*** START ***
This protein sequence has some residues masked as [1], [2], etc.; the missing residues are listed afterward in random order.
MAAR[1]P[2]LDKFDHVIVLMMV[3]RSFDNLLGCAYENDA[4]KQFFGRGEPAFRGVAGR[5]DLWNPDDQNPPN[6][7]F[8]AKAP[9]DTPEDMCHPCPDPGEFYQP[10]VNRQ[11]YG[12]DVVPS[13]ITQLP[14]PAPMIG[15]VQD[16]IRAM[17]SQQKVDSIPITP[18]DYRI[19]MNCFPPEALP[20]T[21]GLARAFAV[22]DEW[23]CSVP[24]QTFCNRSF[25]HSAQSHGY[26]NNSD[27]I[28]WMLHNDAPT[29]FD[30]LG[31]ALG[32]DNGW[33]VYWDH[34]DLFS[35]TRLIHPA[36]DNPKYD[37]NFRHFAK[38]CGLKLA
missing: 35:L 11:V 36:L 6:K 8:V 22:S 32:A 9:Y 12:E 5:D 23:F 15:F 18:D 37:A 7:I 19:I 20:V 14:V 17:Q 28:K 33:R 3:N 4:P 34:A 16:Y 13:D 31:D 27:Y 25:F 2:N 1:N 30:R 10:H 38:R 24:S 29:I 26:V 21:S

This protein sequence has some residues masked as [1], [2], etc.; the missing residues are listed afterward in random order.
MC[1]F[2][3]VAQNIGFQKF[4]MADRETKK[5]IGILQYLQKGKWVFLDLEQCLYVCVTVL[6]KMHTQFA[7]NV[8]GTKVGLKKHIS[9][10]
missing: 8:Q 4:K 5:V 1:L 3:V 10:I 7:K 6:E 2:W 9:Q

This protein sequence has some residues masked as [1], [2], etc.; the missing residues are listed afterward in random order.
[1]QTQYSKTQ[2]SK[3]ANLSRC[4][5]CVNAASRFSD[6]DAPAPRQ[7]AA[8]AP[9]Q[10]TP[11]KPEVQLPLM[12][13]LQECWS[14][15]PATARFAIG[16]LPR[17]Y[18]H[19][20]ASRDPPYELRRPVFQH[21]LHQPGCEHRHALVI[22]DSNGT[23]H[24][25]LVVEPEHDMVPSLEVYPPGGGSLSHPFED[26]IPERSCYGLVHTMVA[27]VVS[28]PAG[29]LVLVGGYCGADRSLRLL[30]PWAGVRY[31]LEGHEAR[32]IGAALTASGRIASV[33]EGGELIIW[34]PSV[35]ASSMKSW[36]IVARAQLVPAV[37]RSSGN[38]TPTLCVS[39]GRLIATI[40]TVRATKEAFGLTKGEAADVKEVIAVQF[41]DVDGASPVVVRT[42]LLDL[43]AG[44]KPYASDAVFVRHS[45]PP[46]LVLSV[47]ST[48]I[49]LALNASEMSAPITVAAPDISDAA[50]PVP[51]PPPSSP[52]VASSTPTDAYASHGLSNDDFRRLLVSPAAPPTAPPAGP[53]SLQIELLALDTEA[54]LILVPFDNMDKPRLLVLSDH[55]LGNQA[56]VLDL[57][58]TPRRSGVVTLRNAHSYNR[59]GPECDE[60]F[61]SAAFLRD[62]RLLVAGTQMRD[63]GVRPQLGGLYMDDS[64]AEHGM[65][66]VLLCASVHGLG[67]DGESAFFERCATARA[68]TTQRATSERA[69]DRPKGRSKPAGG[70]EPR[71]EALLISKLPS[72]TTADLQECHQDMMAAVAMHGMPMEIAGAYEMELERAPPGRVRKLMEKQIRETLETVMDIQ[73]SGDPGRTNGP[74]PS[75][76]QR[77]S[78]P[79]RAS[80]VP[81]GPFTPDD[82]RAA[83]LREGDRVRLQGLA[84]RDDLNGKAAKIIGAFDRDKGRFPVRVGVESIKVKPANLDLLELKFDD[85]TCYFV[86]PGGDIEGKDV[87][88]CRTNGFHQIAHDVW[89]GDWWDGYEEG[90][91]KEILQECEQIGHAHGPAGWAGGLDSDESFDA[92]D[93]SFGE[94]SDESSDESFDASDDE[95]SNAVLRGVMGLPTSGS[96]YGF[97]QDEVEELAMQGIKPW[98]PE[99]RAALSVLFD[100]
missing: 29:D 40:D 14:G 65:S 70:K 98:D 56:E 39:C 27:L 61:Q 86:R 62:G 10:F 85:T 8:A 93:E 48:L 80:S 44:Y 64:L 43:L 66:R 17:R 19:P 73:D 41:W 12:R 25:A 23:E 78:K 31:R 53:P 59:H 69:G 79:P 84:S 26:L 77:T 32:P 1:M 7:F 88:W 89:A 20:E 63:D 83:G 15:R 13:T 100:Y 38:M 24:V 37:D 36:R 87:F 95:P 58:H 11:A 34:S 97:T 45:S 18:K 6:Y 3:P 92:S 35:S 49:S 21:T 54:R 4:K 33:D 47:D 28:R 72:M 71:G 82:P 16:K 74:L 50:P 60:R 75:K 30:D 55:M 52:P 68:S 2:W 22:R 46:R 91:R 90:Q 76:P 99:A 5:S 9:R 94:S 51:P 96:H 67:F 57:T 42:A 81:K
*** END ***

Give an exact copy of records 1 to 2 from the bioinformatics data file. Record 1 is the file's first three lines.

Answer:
This protein sequence has some residues masked as [1], [2], etc.; the missing residues are listed afterward in random order.
MAAR[1]P[2]LDKFDHVIVLMMV[3]RSFDNLLGCAYENDA[4]KQFFGRGEPAFRGVAGR[5]DLWNPDDQNPPN[6][7]F[8]AKAP[9]DTPEDMCHPCPDPGEFYQP[10]VNRQ[11]YG[12]DVVPS[13]ITQLP[14]PAPMIG[15]VQD[16]IRAM[17]SQQKVDSIPITP[18]DYRI[19]MNCFPPEALP[20]T[21]GLARAFAV[22]DEW[23]CSVP[24]QTFCNRSF[25]HSAQSHGY[26]NNSD[27]I[28]WMLHNDAPT[29]FD[30]LG[31]ALG[32]DNGW[33]VYWDH[34]DLFS[35]TRLIHPA[36]DNPKYD[37]NFRHFAK[38]CGLKLA
missing: 35:L 11:V 36:L 6:K 8:V 22:S 32:A 9:Y 12:E 5:D 23:F 15:F 18:D 37:A 7:I 19:I 20:V 14:V 17:Q 28:K 33:R 3:N 4:P 34:A 16:Y 13:D 31:D 27:Y 25:F 2:N 1:N 30:R 10:H 38:R 24:S 29:I 26:V 21:S

This protein sequence has some residues masked as [1], [2], etc.; the missing residues are listed afterward in random order.
MC[1]F[2][3]VAQNIGFQKF[4]MADRETKK[5]IGILQYLQKGKWVFLDLEQCLYVCVTVL[6]KMHTQFA[7]NV[8]GTKVGLKKHIS[9][10]
missing: 8:Q 4:K 5:V 1:L 3:V 10:I 7:K 6:E 2:W 9:Q